Joni Ray Melby
Sisters and Boston marathoners, Lydia Ray and Kally Ray Squire. Both from Utah.
I've trained really hard, done all my long runs. I know it won't be my best marathon but I know I'll finish. —Lydia Ray

"You should not run this race" was the directive for the 116th Boston Marathon. The Boston Athletic Association had the daunting task of preparing for a potential medical crisis as temperatures in the mid-80s loomed over the world's most prestigious event for avid marathoners.

Dr. Pierre d'Hemecourt and Dr. Sophia Dyer, BAA co-medical directors, recommended that inexperienced marathoners sit this one out, especially if the runners were not highly fit, had little experience in warm weather or any underlying medical conditions.

On April 16, Patriots' Day, the temperature was already 64 degrees at 9 a.m. in Boston.

Many consider the Boston marathon to be the marathon of all marathons. It's one of the few races in the world requiring a qualifying time. For most, it's a once-in-a-lifetime experience. Thousands of runners have spent the last year trying to qualify, register under stricter guidelines requring faster times and train through the winter months. There is the cost of traveling to Boston, along with hotel and food expenses. Even so, the heat was taken so seriously that a deferment was offered to all 27,000 runners.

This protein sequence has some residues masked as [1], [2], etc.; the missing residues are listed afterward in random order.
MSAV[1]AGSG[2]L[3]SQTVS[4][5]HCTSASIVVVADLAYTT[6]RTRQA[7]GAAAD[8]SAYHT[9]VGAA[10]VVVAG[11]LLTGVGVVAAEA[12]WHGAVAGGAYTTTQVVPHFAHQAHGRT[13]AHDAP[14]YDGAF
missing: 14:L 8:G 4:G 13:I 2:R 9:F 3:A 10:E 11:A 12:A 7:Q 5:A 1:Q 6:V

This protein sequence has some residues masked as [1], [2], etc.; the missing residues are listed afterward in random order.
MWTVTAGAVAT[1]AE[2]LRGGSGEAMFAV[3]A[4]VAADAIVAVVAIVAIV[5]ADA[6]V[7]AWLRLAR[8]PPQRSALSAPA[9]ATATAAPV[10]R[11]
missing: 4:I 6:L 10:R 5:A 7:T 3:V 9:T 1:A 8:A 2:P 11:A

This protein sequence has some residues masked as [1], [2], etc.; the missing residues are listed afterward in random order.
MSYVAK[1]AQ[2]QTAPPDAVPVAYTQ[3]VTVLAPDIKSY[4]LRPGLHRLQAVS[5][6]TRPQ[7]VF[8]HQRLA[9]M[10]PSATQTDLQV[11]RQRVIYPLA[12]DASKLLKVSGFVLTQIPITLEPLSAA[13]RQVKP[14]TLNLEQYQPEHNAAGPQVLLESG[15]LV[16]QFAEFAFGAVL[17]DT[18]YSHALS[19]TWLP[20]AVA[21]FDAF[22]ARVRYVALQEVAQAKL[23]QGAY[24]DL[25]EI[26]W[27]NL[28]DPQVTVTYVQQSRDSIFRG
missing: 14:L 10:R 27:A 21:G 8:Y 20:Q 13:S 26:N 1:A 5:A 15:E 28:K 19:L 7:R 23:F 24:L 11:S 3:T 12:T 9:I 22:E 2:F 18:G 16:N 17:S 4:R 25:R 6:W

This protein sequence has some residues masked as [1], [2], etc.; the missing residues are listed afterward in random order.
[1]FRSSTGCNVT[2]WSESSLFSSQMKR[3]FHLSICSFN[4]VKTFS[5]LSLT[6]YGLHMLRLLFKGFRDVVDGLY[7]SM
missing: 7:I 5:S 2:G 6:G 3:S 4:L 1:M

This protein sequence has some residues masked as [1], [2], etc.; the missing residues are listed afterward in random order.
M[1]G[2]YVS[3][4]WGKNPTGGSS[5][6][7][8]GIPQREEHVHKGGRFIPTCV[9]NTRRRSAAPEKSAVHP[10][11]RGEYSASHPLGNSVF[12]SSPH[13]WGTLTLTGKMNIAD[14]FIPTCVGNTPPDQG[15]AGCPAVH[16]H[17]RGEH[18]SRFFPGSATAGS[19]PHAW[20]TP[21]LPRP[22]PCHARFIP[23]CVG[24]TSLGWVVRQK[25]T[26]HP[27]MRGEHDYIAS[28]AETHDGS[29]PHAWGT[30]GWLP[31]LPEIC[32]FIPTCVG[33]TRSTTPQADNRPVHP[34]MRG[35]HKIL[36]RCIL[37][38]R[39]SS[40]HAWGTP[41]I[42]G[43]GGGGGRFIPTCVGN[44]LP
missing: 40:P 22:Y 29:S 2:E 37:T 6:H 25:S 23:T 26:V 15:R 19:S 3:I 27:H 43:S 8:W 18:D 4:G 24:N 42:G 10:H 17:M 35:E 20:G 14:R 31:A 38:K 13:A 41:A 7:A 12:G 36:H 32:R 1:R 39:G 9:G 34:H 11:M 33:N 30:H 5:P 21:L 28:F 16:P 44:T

Five thousand marathon runners took the BAA up on its offer, shortening the field to 22,000.

Lydia Ray (25) and Kally Ray Squire (32), sisters from Utah, did not consider deferring.

"I've trained really hard, done all my long runs," said Ray, a 3:29 marathon qualifier. Though she was a bit nervous the night before, she felt prepared. "I know it won't be my best marathon but I know I'll finish."

She didn't plan to carry any water with her, just four GU Energy Gels. The BAA was providing water and one GU for each runner. Ray planned to start the GU gel at mile 7 or 8 and continue every five miles. "I'm just really excited," she said.

Ray and Squire ran the race together, finishing in four hours flat.

No one really knows the response each individual may have to heat. Even the fittest can have problems. Bill Rodgers, a four-time Boston winner, is a notoriously poor heat runner.

The BAA warned competitors to drink water, but not too much. Officials recognizee the symptoms of heat stroke, including confusion, nausea, headaches, vomiting and excessive fatigue.

When all eyes are watching the race, the 200-plus team members of the Spotters Network are perhaps the most important eyes. Fred Tressler, co-founder of the Spotters Network, explained the physiological effects heat can have.

First, running in 84-degree weather, causes a great amount of stress on the heart, he said. Instead of blood plasma being pumped to the muscles and the brain, it goes to the skin as it tries to cool the body through sweat and evaporation. This can cause a desperate situation as muscles begin to cramp, and the body has less oxygen to create energy.